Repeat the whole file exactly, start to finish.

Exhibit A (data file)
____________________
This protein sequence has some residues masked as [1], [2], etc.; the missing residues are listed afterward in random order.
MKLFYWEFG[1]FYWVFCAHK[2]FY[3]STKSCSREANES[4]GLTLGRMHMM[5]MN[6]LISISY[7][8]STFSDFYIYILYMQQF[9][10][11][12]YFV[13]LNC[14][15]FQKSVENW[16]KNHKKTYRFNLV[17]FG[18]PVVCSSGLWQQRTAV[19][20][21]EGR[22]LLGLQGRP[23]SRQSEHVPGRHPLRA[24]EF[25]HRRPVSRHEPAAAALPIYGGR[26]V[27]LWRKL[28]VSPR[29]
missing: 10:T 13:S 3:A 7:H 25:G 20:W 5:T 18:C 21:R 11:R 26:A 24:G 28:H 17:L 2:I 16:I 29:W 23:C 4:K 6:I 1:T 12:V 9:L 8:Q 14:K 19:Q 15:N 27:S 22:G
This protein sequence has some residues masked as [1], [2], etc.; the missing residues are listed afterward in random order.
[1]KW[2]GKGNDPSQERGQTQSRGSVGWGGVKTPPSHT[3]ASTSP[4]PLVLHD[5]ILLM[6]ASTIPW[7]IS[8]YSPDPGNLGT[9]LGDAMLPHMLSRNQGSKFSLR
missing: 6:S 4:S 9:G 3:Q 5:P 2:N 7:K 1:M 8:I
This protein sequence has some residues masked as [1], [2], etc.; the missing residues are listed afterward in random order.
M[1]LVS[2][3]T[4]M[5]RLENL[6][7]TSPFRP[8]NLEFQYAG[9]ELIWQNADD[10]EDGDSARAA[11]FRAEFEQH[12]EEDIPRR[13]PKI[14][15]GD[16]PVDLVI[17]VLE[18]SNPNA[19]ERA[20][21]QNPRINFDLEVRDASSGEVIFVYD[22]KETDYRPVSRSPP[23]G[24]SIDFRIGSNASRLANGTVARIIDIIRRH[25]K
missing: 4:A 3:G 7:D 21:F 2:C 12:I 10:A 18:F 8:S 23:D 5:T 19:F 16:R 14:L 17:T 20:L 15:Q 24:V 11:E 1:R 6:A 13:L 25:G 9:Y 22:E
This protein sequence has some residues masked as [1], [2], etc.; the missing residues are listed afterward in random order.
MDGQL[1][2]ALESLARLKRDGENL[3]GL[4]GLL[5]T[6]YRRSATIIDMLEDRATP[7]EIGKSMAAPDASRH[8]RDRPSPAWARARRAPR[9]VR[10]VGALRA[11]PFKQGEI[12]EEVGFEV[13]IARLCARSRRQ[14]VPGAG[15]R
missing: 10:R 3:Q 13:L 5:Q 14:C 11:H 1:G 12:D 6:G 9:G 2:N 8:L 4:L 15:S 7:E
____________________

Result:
This protein sequence has some residues masked as [1], [2], etc.; the missing residues are listed afterward in random order.
MKLFYWEFG[1]FYWVFCAHK[2]FY[3]STKSCSREANES[4]GLTLGRMHMM[5]MN[6]LISISY[7][8]STFSDFYIYILYMQQF[9][10][11][12]YFV[13]LNC[14][15]FQKSVENW[16]KNHKKTYRFNLV[17]FG[18]PVVCSSGLWQQRTAV[19][20][21]EGR[22]LLGLQGRP[23]SRQSEHVPGRHPLRA[24]EF[25]HRRPVSRHEPAAAALPIYGGR[26]V[27]LWRKL[28]VSPR[29]
missing: 10:T 13:S 3:A 7:H 25:G 20:W 5:T 18:C 21:R 11:R 26:A 24:G 28:H 17:L 2:I 16:I 29:W 23:C 4:K 6:I 1:T 12:V 9:L 8:Q 14:K 19:Q 15:N 27:S 22:G
This protein sequence has some residues masked as [1], [2], etc.; the missing residues are listed afterward in random order.
[1]KW[2]GKGNDPSQERGQTQSRGSVGWGGVKTPPSHT[3]ASTSP[4]PLVLHD[5]ILLM[6]ASTIPW[7]IS[8]YSPDPGNLGT[9]LGDAMLPHMLSRNQGSKFSLR
missing: 6:S 4:S 9:G 3:Q 5:P 2:N 7:K 1:M 8:I
This protein sequence has some residues masked as [1], [2], etc.; the missing residues are listed afterward in random order.
M[1]LVS[2][3]T[4]M[5]RLENL[6][7]TSPFRP[8]NLEFQYAG[9]ELIWQNADD[10]EDGDSARAA[11]FRAEFEQH[12]EEDIPRR[13]PKI[14][15]GD[16]PVDLVI[17]VLE[18]SNPNA[19]ERA[20][21]QNPRINFDLEVRDASSGEVIFVYD[22]KETDYRPVSRSPP[23]G[24]SIDFRIGSNASRLANGTVARIIDIIRRH[25]K
missing: 4:A 3:G 7:D 21:F 2:C 12:I 10:A 18:F 8:S 23:D 5:T 19:F 16:R 14:L 17:T 20:L 15:Q 24:V 11:E 1:R 6:A 13:L 25:G 9:Y 22:E
This protein sequence has some residues masked as [1], [2], etc.; the missing residues are listed afterward in random order.
MDGQL[1][2]ALESLARLKRDGENL[3]GL[4]GLL[5]T[6]YRRSATIIDMLEDRATP[7]EIGKSMAAPDASRH[8]RDRPSPAWARARRAPR[9]VR[10]VGALRA[11]PFKQGEI[12]EEVGFEV[13]IARLCARSRRQ[14]VPGAG[15]R
missing: 10:R 3:Q 13:L 5:Q 14:C 11:H 1:G 12:D 6:G 9:G 2:N 8:L 4:L 15:S 7:E